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Aquatic Urban Ecosystems: Digital monitoring for human health and wellbeing

Lakes, streams, and rivers are integral to the urban environment and contribute significantly to it. Freshwater bodies such as these serve as water sources, points of leisure and relaxation, and corridors that connect fragmented natural areas while improving the sustainability of cities. 




These aquatic urban ecosystems, however, are often degraded by a lack of space, water pollution, noise, excessive lights, and other factors. This degradation can directly impinge on the lives of those living in cities. 


From a medical and public health perspective, they can increase the probability of pathogen emergence, lower the disease resistance of wildlife and humans, and increase the chances of disease severity as well as of diseases associated with reduced physical activity and heightened stress.
Currently, no systems exist which can identify diseases that originate from urban aquatic ecosystems or consider the various conditions which impact on phenomena from infectious diseases to mental ill-health and wellbeing -- nor do they provide solutions which mitigate the risks.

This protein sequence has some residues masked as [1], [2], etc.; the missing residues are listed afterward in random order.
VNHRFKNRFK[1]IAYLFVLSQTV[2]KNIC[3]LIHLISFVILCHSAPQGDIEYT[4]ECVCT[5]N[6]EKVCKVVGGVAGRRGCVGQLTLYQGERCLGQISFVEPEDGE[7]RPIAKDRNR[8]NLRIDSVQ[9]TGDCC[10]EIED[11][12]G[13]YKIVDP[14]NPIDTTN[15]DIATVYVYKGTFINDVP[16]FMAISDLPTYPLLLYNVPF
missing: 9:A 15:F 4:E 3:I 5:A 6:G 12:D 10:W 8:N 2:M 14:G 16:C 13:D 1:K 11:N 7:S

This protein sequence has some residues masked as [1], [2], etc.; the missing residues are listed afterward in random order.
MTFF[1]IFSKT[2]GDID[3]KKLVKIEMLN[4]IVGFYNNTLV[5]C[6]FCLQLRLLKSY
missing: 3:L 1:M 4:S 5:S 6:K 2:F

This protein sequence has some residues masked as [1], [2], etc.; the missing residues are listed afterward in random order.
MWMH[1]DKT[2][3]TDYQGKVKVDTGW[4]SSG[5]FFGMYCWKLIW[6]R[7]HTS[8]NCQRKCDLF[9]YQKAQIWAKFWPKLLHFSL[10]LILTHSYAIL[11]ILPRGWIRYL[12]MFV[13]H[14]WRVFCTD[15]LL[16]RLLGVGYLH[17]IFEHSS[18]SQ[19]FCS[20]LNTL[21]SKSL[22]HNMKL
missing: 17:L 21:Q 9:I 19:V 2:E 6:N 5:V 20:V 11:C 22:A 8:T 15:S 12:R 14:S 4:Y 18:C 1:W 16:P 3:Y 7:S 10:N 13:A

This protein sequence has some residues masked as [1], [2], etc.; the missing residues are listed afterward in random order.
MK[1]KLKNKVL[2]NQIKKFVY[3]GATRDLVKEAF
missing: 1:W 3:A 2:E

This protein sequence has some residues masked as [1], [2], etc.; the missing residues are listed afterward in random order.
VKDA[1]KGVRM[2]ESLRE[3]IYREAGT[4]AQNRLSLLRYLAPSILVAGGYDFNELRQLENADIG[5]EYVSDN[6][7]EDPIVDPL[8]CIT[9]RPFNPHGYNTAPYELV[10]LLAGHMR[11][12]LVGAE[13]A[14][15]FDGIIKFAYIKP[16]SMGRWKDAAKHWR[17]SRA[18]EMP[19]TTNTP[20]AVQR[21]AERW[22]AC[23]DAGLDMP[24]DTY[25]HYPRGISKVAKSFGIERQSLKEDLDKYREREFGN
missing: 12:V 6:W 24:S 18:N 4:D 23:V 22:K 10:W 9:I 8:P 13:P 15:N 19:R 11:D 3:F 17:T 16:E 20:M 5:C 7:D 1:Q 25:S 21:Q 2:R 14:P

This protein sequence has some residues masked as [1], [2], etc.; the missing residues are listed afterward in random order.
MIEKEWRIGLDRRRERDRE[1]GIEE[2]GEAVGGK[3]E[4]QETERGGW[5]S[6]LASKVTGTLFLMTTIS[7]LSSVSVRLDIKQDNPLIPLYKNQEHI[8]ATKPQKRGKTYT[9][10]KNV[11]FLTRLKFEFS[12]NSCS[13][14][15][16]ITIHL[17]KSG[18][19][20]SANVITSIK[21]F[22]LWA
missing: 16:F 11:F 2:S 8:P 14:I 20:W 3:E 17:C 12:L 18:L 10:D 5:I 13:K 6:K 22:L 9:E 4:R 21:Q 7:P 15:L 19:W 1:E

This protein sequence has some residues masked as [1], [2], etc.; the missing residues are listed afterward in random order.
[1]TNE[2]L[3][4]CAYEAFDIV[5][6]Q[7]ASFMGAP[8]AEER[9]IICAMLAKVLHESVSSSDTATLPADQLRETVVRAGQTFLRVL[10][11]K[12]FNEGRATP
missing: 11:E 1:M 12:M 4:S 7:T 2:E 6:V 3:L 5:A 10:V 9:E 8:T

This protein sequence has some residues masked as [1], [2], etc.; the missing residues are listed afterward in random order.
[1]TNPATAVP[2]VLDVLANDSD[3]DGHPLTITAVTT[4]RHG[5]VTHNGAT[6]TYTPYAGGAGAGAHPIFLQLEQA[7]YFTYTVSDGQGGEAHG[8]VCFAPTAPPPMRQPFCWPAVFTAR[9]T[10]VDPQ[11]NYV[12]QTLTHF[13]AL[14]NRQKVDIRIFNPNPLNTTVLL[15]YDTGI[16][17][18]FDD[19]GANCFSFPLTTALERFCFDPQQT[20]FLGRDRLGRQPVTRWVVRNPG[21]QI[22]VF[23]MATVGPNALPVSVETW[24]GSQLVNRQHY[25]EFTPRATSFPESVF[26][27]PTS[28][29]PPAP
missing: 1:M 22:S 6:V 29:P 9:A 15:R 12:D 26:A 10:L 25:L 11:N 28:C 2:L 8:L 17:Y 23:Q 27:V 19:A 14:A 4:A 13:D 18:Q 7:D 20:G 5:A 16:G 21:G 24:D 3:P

The OneAquaHealth project ( will highlight the significance of these ecosystems for human mental and physical health while offering a cutting-edge AI-based environmental surveillance system to watch over and safeguard these locations.


Prof. Arriel Benis, head of HIT’s Department of Digital Medical Technologies, will actively contribute to this project as a member of the OneAquaHealth consortium. Prof. Benis will participate in developing an innovative digital environmental surveillance system ideally suited for urban areas and aquatic ecosystems. The system will enable the prediction of potential risks for human physical and mental health due to environmental alterations in aquatic ecosystems and suggest the means to prevent and mitigate those risks.


In doing so, this will help realize One Aqua Health’s mission of demonstrating how the wellbeing of aquatic ecosystems is highly interconnected with and vital for the population-at-large, urban health, and the mitigation of disease outbreaks. By enabling the continuous monitoring of aquatic urban ecosystems (comprising human and animal health), the surveillance system will also provide policymakers with much-needed tools for assessing ecosystem health and formulating adequate and timely policies. 


Notably, the OneAquaHealth project directly addresses the challenges imposed by growing global urbanization on nature and human health, namely, its preservation, specifically of freshwater ecosystems. The OneAquaHealth project will also adopt the One Digital Health (ODH) principles previously developed by Prof. Arriel Benis and partners from Italy, Belgium and Sweden. 
This four-year project has been awarded a total grant of Euro 5,000,000 from the European Union. The OneAquaHealth multidisciplinary academic partners hail from institutions in Portugal, France, Belgium, Switzerland, Norway, Austria, Italy, Spain, Greece, and Israel.